Giving your baby a pacifier

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The great pacifier debate; to use a pacifier, or not? Consider the pros and cons of giving your baby a pacifier, and how to help him or her break the habit.

 

The pros:

  • A pacifier might soothe a fussy baby. Some babies are happiest when they're sucking on something.
  • A pacifier offers temporary distraction. A pacifier might come in handy during shots, blood tests or other procedures.
  • A pacifier might help your baby fall asleep. If your baby has trouble settling down, a pacifier might do the trick.
  • A pacifier might ease discomfort during flights. Babies can't intentionally "pop" their ears by swallowing or yawning to relieve ear pain caused by air pressure changes. Sucking on a pacifier might help.
  • Pacifiers might help reduce the risk of sudden infant death syndrome (SIDS). Researchers have found an association between pacifier use during sleep and a reduced risk of SIDS.

The cons:

  • Nipple confusion. Sucking on a breast is different from sucking on a pacifier or bottle, and some babies are sensitive to those differences and might cause nipple confusion
  • Your baby might become dependent on the pacifier. If your baby uses a pacifier to sleep, you might face frequent middle-of-the-night crying spells when the pacifier falls out of your baby's mouth.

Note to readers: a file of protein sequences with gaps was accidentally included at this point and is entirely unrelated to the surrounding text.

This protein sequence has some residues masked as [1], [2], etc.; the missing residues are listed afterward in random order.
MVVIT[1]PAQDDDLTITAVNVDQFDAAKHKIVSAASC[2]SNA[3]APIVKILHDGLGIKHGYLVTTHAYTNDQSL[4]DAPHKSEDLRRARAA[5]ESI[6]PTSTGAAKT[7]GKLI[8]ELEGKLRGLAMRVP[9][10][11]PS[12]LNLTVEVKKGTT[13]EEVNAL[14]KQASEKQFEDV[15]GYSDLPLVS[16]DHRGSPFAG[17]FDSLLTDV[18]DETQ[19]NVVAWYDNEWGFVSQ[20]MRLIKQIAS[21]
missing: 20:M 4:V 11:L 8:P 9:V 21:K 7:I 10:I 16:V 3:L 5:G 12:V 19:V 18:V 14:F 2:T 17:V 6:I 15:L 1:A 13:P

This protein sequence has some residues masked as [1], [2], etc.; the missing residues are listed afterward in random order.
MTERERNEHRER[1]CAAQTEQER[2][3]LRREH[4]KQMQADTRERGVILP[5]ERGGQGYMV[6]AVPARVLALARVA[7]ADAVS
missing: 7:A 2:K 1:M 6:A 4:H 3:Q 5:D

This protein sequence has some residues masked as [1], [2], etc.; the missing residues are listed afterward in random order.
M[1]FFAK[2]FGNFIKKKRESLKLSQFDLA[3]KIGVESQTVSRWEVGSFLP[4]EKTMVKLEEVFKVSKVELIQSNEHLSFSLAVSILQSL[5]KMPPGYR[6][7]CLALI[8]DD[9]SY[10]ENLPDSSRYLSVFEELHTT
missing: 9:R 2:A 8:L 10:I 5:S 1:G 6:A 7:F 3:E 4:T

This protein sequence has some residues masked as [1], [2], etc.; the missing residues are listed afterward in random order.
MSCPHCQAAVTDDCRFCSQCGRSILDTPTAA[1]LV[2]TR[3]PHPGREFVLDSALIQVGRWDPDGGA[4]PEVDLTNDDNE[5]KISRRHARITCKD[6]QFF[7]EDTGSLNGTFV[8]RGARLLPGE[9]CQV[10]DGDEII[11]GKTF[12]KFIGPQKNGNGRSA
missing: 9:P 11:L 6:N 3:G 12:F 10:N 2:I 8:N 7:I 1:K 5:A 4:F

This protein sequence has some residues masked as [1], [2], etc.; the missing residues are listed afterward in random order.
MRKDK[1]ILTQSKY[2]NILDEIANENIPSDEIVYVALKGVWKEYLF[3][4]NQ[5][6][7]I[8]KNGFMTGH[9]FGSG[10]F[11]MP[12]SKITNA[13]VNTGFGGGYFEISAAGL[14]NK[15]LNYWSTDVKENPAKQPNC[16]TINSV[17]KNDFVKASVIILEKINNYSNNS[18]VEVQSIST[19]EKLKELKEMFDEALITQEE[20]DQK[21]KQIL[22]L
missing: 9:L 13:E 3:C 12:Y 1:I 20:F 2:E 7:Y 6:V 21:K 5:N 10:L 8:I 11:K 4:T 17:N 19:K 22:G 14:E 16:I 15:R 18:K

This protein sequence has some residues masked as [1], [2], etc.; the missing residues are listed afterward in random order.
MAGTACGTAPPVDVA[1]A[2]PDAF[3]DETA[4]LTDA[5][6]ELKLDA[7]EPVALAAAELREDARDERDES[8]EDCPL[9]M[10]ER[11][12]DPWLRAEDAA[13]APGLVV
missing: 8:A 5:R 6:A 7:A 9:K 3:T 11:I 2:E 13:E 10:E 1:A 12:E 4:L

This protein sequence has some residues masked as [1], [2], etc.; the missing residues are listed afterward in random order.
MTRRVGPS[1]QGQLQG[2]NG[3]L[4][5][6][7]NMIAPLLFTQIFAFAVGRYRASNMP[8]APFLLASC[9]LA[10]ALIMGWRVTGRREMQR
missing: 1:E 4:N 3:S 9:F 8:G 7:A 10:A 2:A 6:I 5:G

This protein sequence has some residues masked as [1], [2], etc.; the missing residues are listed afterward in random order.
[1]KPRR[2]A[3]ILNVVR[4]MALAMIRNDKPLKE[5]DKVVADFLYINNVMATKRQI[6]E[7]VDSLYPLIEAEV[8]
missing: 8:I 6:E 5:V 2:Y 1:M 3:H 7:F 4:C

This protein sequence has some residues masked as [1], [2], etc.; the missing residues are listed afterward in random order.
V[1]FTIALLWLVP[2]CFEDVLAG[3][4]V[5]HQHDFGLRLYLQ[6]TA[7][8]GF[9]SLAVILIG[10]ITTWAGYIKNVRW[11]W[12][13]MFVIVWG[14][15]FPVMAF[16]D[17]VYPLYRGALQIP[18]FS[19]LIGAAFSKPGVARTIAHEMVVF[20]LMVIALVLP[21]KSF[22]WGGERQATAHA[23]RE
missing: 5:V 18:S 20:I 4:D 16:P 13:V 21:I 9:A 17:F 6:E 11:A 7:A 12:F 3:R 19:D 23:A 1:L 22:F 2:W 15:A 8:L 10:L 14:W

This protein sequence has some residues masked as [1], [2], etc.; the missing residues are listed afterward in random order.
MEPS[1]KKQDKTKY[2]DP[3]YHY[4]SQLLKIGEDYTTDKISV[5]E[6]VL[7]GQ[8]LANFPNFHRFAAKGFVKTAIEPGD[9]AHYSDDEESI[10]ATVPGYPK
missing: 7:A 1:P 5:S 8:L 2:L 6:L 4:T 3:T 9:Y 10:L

• Increased risk of middle ear infections. Middle ear infections are lowest from birth to age 6 months.
  • Prolonged pacifier use might lead to dental problems. Normal pacifier use during the first few years of life doesn't cause long-term dental problems. However, prolonged pacifier use might cause may change their tooth alignment or delay speech.

Precautions:

  • Never put the pacifier on a cord around baby's neck to reduce the risk of strangulation.
  • Look for a pacifier with ventilation holes. The holes permit air passage.
  • Look for pacifiers with symmetrical nipples, which help the pacifiers stay in the right sucking position.
  • Don't share a pacifier between children, and don't clean a dropped one with your own mouth.
  • Don't dip a pacifier in something sweet before giving it to your baby.

If you decide your baby should have a pacifier, make sure to buy one that states the same age on the label as your child's age.

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